‘Die Hard’ A Christmas Movie? Hardly
In recent years, I’ve noticed a lot of people, when asked, listing Die Hard as their favorite Christmas movie. To be honest, when I first noticed it, I largely assumed these were attempts at people being humorous, sarcastic, or just plain contrarian. It’s true that the plot of the 1988 Bruce Willis movie does take place during the Christmas season, and indeed involves Willis’s character John McClain traveling to his wife’s office Christmas party in an effort to reconcile with her only to get caught up in a terrorist attack, spending the rest of the movie attempting to rescue his wife and her co-workers. Indeed, there is even Christmas music included in the background during various points in the film. However, it’s difficult to say that Christmas itself is really an integral part of the movie in any significant respect. The attack that is the center of the film could have taken place at any other time of the year, after all, and McClain could have been drawn to his wife’s office at any other time of the year, such as a party to celebrate a promotion or some such event. This isn’t really true of films that we traditionally think of as Christmas movies, which tend to revolve around something specific to Christmas itself, or some part of one of the many cultural traditions associated with the holiday. Apparently, though, many people are quite serious when they list Die Hard as a Christmas movie despite all of this.
1). The holidays must be an integral part of the storyline. This is sort of like defining pornography — you know it when you see it. But some films use the trappings of Christmas merely as a backdrop or a prop. Die Hard is a terrific film, and it certainly benefits from the music and imagery of the holiday season. But (like Lethal Weapon) this film would have worked without that conceit. John McClane could have just as easily have headed out to Los Angeles for Thanksgiving — or spring break. To be sure, Christmas creates a nice ambiance, but isn’t a vital part of this story.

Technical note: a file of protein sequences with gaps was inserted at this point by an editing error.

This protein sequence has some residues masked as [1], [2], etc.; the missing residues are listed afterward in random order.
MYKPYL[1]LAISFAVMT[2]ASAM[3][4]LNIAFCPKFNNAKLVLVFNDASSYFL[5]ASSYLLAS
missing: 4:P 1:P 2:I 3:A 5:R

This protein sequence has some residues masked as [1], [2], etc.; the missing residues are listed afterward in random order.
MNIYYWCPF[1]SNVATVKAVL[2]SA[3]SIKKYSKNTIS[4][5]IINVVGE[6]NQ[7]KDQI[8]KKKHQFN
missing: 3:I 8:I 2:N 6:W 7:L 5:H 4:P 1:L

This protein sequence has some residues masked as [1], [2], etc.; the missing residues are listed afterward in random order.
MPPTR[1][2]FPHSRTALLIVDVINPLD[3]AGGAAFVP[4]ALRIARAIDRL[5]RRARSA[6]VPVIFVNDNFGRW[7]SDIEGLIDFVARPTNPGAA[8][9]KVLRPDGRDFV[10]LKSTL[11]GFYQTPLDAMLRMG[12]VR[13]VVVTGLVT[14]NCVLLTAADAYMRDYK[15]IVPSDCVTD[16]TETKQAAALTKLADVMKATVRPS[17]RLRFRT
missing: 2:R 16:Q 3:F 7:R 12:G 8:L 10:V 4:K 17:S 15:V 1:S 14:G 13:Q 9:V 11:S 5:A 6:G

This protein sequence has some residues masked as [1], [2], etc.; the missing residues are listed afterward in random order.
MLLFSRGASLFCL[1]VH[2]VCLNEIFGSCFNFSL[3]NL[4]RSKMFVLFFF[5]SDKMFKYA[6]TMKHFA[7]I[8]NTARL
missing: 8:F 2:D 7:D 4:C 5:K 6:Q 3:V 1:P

2). The film should be released at Christmastime. One could probably overlook the first concern if the movie had been sold as a Christmas movie. Just like when we interpret the Constitution, it’s important to look at the original intent. And it’s interesting to note that Die Hard was released on July 14, 1988 — right in the middle of a very hot summer. There was no attempt to label it a holiday film. And it would be revisionist history to suggest otherwise. Compare that to It’s a Wonderful Life (December 25, 1946), or even Love Actually (November 6, 2003.)
One could also argue that there should be some sort of lesson derived from the film which is appropriate to the season. But that’s a test few modern films (Home Alone, Love Actually, etc.) could pass. Expecting this would probably constitute asking for too much.
Lewis goes on to note that one might also add that there also ought to be some sort of “lesson” that the film teaches, presumably one in line with the Christmas season, but as he goes on to concede there are plenty of Christmas movies that are more “Christmas-y” than Die Hard that wouldn’t pass that test. Using the first two criteria, though, both of which seem completely valid to me when coming up with a list of “Christmas” movies. First, it’s fairly clear that Die Hard doesn’t meet the test. As Lewis notes, and as I note myself above, Christmas is essentially tangential to the movie itself. Second, the fact that the film was released in the middle of the summer and was never marketed as a Christmas movie both strike me as being fairly conclusive on the issue. If the producers and the studio wanted to sell the movie as a Christmas movie, they could have easily done so. They didn’t because it isn’t a Christmas movie.
In the end, I still go back to the idea that a good deal of the effort to retcon Die Hard into a Christmas movie is some massive exercise in irony and sarcasm simply because it flies in the face of the clear evidence. Nonetheless, Lewis has taken plenty of mostly good-natured heat on Twitter and else since his column and elsewhere so, apparently, there is some cohort out there that wants to consider what is plainly a summer blockbuster action movie with a plot that, tangentially, occurs at Christmas time, into a holiday classic. That’s their choice I suppose, but I’m certainly not going to agree with it.